Saturday, November 19, 2011

Gideon’s Sword by Douglas Preston & Lincoln Child

Gideon’s Sword summed up in one word; Predictable.  The story starts out by introducing Gideon Crew and the death of his father that young 12 year old Gideon witnessed. Forever haunted by that one moment, Gideon vows revenge one person that took his father and ultimately his family away from him…all that just in the first few chapters.
Gideon’s unorthodox methods are noticed by a private contracting firm working closely with Homeland Security and ask Gideon, to track down a rouge scientist who is defecting to the United States from China with plans that might tip the power for world domination. Little does Gideon know, several governments want what he has yet to uncover.
Gideon's Sword is not worth the wait. Not even worth the purchase.  Recommend purchasing from used discount bin or rescue from neighborhood book burning. Waste of time unless you are desperate and have nothing else to read.

Saturday, November 12, 2011

Where have all the leaders gone? By Lee Iacocca/Catherine Whitney

“Where have all the leaders gone?” should be a must read before the all citizens of the United States head to the election booth in the coming year.  A candid look at the current state of our nation from one of America’s revolutionary CEO’s of the auto industry, Lee Iacocca draws from years of experience spanning many living Presidents. Lee Iacocca touches on subjects ranging from The Patriot Act, Democracy in the Middle East and the declining manufacturing in the US.
Originally dated before the 2008 election, the points made in this book are still valid today and should be addressed in the coming 2012 GOP primary and eventually the Presidential race. Iacocca delivers a simple and interesting approach at getting America back to work and on top as the world’s leading producer.  
“Where have all the leaders gone?” reminds us the limitless potential of the American spirit and how its own greatness will help right the course for the working class to reconnect with the American Dream.  The questions Lee Iacocca purposes offer simple ways to question our leaders about the decisions they are making and if it is what is right by the American people.

Friday, November 11, 2011

The Hound of the D’Urbervilles by Kim Newman

When it comes to The Hound of the D’Urbervilles, quite honestly, I am on the fence. A HUGE, HUGE fan of the Sir Arthur Conan Doyle Sherlock Holmes series since as early as I can remember, I was ecstatic when I came across this story of Holmes’s arch-enemy, Professor Moriarty and this revamped version told from the most popular criminal genius in literature.  In the end, I only enjoyed 4 out of the 7 stories, and even then I was left wanting more.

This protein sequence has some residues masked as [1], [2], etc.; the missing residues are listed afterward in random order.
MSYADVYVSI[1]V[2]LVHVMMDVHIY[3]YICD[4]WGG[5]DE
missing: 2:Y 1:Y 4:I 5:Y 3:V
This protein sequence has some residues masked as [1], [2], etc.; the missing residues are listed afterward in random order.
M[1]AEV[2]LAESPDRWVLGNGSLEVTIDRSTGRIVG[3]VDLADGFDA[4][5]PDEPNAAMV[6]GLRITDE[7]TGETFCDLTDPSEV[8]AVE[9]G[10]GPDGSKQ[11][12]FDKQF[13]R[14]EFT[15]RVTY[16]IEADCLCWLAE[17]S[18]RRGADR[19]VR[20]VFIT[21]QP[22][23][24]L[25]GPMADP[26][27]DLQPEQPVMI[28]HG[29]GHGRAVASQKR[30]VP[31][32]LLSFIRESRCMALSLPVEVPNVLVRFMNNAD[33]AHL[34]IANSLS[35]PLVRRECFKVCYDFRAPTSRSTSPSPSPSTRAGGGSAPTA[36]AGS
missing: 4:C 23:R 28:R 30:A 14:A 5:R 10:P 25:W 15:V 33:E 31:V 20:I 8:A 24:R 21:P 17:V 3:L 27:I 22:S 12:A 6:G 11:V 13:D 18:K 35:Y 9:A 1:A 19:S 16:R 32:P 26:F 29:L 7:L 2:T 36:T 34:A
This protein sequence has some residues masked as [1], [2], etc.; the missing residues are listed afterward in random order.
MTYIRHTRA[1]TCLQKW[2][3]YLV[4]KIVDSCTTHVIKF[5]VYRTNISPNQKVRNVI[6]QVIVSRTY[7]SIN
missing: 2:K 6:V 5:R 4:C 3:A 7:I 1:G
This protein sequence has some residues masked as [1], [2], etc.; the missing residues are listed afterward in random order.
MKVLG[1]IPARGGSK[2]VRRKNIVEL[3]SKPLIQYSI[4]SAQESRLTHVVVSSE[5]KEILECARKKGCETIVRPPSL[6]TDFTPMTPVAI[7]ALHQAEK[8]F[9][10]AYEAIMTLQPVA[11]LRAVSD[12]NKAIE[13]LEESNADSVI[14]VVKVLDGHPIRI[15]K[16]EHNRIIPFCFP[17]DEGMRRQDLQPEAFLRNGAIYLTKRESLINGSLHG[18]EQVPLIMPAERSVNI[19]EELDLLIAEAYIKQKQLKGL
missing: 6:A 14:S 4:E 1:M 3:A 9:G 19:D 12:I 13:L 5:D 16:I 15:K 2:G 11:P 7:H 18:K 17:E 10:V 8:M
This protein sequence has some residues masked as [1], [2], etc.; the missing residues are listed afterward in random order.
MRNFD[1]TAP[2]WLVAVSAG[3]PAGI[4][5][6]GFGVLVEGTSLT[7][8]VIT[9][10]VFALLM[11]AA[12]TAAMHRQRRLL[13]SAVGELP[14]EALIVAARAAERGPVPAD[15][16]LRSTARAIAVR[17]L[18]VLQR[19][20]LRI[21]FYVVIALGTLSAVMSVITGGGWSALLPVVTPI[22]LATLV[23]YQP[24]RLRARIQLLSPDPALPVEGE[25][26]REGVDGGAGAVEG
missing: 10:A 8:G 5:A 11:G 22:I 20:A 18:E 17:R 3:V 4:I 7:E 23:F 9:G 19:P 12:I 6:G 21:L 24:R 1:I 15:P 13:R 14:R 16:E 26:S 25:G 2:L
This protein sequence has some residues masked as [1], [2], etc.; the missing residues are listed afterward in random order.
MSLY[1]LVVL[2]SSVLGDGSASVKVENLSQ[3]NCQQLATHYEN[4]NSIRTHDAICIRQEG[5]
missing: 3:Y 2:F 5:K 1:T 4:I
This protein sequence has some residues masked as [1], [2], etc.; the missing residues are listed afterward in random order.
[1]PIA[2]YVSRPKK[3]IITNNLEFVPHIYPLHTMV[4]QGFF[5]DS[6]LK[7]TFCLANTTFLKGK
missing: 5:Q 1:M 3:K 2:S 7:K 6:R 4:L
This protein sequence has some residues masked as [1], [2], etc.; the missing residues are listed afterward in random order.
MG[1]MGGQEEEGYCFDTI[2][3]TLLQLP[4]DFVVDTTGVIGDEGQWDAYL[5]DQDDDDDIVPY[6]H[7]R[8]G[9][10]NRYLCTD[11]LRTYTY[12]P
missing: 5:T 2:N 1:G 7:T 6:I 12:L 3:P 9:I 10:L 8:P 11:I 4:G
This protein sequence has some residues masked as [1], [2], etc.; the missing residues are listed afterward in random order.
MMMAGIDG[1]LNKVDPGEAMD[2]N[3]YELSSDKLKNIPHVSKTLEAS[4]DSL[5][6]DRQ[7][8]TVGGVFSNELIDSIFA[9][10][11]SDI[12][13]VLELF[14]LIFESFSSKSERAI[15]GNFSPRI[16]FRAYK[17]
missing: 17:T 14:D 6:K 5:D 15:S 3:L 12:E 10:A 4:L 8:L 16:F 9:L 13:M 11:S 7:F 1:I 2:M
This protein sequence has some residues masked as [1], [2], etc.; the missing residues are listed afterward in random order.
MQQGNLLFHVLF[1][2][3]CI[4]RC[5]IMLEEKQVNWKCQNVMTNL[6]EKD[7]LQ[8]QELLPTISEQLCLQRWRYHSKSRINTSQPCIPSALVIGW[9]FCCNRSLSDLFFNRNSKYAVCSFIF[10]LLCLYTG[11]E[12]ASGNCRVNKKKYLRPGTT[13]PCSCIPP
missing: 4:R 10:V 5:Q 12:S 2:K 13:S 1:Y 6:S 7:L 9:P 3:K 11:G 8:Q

The stories are mirrored like the Sherlock trilogy, told from the point of view from Moriarty’s partner in crime and 2nd in command, Colonel Moran.  Instead of the inner workings and quasi intellectual behavior we read in Watson’s chronicles of Holmes, Moran takes center stage in most of the tale and little is mentioned of Professor Moriarty and his consulting circle of crime.
Hats off to Kim Newman and her attempt at recreating magic with a popular character from literature in The Hound of the D'Urbervilles, but in the end, the idea was there, but the execution was off the mark.

Wednesday, November 9, 2011

The Passage by Justin Cronin

The Passage by Justin Cronin is 766 pages of pure story telling. Set right before the fall of mankind and then finally in a post-apocalyptic US, this story is about survival against man and its creation. A new spin on vampirism, The Passage is a breath of fresh air which stays away from the dime-store novella of typical blood and fangs.
Set 100 years into the future, this story follows the lives of a Colony and the verge of its defeat from the Dracs that hunt the remaining survivors. With little left in resources, a band of ordinary citizens and a mysterious child venture outside of the security of the walls to find other survivors.
Excellent read and hard to put down, The Passage is a great purchase.  Highly recommended and a definite keeper for your personal library.  This is a book you can revisit time and time again to reread a journey that will continue to surprise you with every turn of the page.

Wednesday, November 2, 2011

The Last Patriot by Brad Thor

Brad Thor’s heroine character Scot Harvath is once again forced into a covert operation to protect the US in the latest installment in The Last Patriot. This espionage tale of intrigue has America facing its toughest opponent still to date, fundamentalist Islam, with a twist of US history and America’s third president, Thomas Jefferson. Scot Harvath must trust unlikely allies in a race to protect one of the world’s most important archeological finds that could help win the war on terrorism.
Standard Thor novel which is typical of a government conspiracy that beats the likes of Brad Meltzer, rivals the imagination and storytelling of Robert Ludlum, but stands alone in originality and storyline. An excellent thriller to read while waiting for the laundry to get done, or your delayed plane to arrive-A definite pick up new, used or borrow from a friend.  Brad Thor’s plausible thriller of real life issues leaves the reader wondering how much truth can be borrowed from the headlines before it becomes all to real.